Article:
Yeah, first to respond! (That's a big deal in some online circles.)
A common thread (ha ha) between the two testimonials deals with focus and concentration. That's interesting because other kinds of things (e.g. knitting, crocheting) is often recommended to do at things like staff meetings because you can do it while listening and it gives fidgety hands things to do. Weaving sounds different, and why is that?
I suspect patience will be a big thing - it takes a bit longer to see the result.
I had a bit of "I know her" pride when I saw how Melanie's post about "weaving season stories" with her Grade 1s was retweeted by folks involved with aboriginal organizations. Instead of the "make a dream catcher" activities, the great thing about Melanie's task was that it was a way to understand the significance of a task that some First Nations people (past and present) undertook, without appropriating anything.
My weaving module goal is to create a mat that uses finger-knitted strands (yes, AGAIN with the finger-knitting) and weave them together. (I saw this idea in a book Melanie recommended called something like Finger Knitting and Arm Knitting.)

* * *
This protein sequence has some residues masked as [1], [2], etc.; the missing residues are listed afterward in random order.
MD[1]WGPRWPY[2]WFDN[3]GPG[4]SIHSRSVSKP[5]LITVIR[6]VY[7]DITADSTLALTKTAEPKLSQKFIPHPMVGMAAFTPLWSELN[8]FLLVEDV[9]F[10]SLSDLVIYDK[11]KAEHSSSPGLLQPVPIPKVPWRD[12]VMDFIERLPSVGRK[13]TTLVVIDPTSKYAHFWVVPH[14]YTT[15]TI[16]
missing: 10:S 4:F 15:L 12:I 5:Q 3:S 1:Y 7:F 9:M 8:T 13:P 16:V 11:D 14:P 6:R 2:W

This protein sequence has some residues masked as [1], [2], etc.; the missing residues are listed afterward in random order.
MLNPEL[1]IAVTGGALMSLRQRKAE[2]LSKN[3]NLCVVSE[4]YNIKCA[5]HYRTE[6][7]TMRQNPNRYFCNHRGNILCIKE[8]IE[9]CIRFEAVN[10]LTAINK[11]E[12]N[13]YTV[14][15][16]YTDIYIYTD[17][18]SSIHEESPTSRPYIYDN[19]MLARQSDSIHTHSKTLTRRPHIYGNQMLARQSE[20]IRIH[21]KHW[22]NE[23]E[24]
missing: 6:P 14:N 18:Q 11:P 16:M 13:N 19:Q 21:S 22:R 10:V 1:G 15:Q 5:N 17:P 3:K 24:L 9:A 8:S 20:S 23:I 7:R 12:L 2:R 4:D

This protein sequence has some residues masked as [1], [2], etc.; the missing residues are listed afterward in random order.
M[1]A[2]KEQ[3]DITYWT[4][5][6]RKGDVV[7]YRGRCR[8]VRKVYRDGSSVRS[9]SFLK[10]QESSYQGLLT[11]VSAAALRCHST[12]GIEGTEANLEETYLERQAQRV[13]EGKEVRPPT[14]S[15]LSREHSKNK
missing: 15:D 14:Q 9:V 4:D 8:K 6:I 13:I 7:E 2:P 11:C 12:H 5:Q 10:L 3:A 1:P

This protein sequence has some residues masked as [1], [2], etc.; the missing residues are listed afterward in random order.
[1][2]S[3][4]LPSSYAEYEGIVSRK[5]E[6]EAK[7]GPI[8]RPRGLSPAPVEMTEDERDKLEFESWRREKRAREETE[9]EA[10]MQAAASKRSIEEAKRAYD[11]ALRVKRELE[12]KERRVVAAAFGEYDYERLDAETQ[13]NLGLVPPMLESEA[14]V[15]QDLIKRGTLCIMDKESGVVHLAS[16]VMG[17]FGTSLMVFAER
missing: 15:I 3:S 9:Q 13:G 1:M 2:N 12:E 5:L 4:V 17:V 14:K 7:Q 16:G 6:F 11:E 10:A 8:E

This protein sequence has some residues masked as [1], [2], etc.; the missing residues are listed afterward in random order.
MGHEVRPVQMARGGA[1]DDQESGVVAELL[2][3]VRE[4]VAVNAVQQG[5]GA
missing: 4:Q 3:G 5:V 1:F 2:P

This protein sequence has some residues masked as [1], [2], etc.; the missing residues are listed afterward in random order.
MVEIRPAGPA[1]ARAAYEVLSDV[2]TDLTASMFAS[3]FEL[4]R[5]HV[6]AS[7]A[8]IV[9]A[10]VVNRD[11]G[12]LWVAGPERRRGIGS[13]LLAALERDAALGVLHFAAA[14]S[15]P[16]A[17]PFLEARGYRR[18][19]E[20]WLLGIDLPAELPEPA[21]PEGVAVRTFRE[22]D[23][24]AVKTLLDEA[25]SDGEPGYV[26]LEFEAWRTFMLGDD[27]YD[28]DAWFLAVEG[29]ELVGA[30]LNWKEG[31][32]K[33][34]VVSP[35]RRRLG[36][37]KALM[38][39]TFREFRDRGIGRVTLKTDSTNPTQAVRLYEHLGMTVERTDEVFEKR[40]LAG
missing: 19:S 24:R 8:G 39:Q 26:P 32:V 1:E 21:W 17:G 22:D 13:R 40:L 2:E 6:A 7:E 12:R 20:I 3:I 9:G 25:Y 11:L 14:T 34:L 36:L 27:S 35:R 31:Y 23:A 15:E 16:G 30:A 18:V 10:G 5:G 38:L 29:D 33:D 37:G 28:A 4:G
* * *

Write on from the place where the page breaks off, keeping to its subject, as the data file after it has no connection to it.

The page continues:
Once a finger knitter, always a finger knitter
When I tried this with the grade ones last week - (I had a small group of 6) - concentration was an issue. One boy was very adamant he didn't like it, but as he got into it - he was focused!
I tried this activity today with a grade six class (they are going to mentor another grade one class next week) and EVERYONE was focussed.
I found this video today - I showed it to the grade sixes as a way to increase their skills (rather than just doing the plain weave).
I might just have found a new obsession.
Before my comments, I want to begin with how much I liked the website showing all the different things that can be used as weaving boards! Lots of great ideas to pass onto our FDK and Special Ed Classes.
A common theme I hear today is that our students lack focus for extended periods of time. I can imagine now student spending time each week working on activities like weaving or finger knitting to improve their ability to focus in class. It would also serve as a focusing tool for students who need to be active while doing their work. Weaving also would support our younger students who often come to school with fine motor difficulties, such as the princer grip.
I have also seen our FDK classes weave cloth through the fences in surrounding their play yards!